Penn State Students Plan March Following Sorority's Mexican Costume Choice

Last week sorority members at Penn State University made national headlines – and were publicly scorned – after they posted photos of themselves in Mexican sombreros and holding up racially charged placards.

Now students at the school are planning a rally to call attention to the “real issues” the university needs to address, including minority students and faculty retention. They feel that a lack of minorities at the school has made it insensitive to important issues.

“I didn’t think much of the pictures. It just seemed a sign of a much bigger problem at Penn State, and it has nothing to do with Greek Life,” said Manuel Figueroa, a junior and president of the Penn State Puerto Rican Association, told Fox News Latino. “We want to draw attention to the real issues here. And if we are heard, I do think it would do wonders for the climate here.”

A group called PSU For All Student Equality is planning the march. The group designed the event as a way to condemn “all forms of racism, sexism, classism and homophobia.”

Penn State's Nu Gamma chapter of the Chi Omega sorority sparked controversy after posting a photo showing students dressed in ponchos, sombreros, fake mustaches and two signs that read: “Will mow lawn for weed + beer” and “I don’t cut grass, I smoke it.”

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“Unfortunately, the Chi Omega incident is just one of many instances of racial insensitivity that has beleaguered the Penn State community in recent years,” the group said in statement to the press.

A Penn State spokeswoman told Centre Daily that it commends the group.

“We share their concern and hope their actions prompt other students to embrace a more accepting attitude and a feeling of unity on campus,” Lisa Powers told Centre Daily.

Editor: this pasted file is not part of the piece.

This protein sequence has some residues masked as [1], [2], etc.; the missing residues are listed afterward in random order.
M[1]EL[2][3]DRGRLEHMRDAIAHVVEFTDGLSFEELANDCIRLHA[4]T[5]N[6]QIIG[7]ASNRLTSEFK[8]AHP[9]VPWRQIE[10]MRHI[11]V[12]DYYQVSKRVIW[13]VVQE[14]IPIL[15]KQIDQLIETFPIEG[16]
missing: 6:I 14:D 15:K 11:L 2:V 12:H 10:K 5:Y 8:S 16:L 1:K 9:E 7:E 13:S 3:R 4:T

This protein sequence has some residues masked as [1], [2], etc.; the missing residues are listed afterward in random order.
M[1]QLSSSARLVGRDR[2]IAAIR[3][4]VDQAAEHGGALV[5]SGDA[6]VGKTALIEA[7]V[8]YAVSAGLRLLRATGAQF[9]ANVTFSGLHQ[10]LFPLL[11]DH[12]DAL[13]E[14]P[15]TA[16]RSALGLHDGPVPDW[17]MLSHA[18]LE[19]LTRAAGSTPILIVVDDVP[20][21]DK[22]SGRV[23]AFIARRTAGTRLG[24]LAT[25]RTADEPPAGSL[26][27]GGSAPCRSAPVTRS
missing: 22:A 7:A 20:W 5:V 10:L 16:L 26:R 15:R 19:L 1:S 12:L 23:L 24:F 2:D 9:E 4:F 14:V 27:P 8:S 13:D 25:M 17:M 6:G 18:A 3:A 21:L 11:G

Just last Thursday Penn State University's administration published an open letter expressing their "deep disappointment" and  "dismay" over the campus sorority's decision to dress in Mexican costumes, which has been denounced by some as both racist and offensive.

"It has become clear that some Penn State students celebrated Halloween in costumes and in a manner that offended others and was contrary to many of the most important values our University seeks to advance among its constituents and in the world," read the letter signed by Penn State President Rodney A. Erikson, 18 trustees and other university staff.

The sorority was put on probation by their parent organization while it still remains unclear as to if the university will take action at all.

Vice President of the Mexican American Student Association, Cesar Sanchez Lopez, told an independent Penn State blog called the Onward State that he was "disappointed."

“The Mexican American Student Association is disappointed in the attire chosen by this sorority. It in no way represents our culture," Lopez said in a statement. "Not only have they chosen to stereotype our culture with serapes and sombreros, but the insinuation about drug usage makes this image more offensive. Our country is plagued by a drug war that has led to the death of an estimated 50,000 people, which is nothing to be joked about.”

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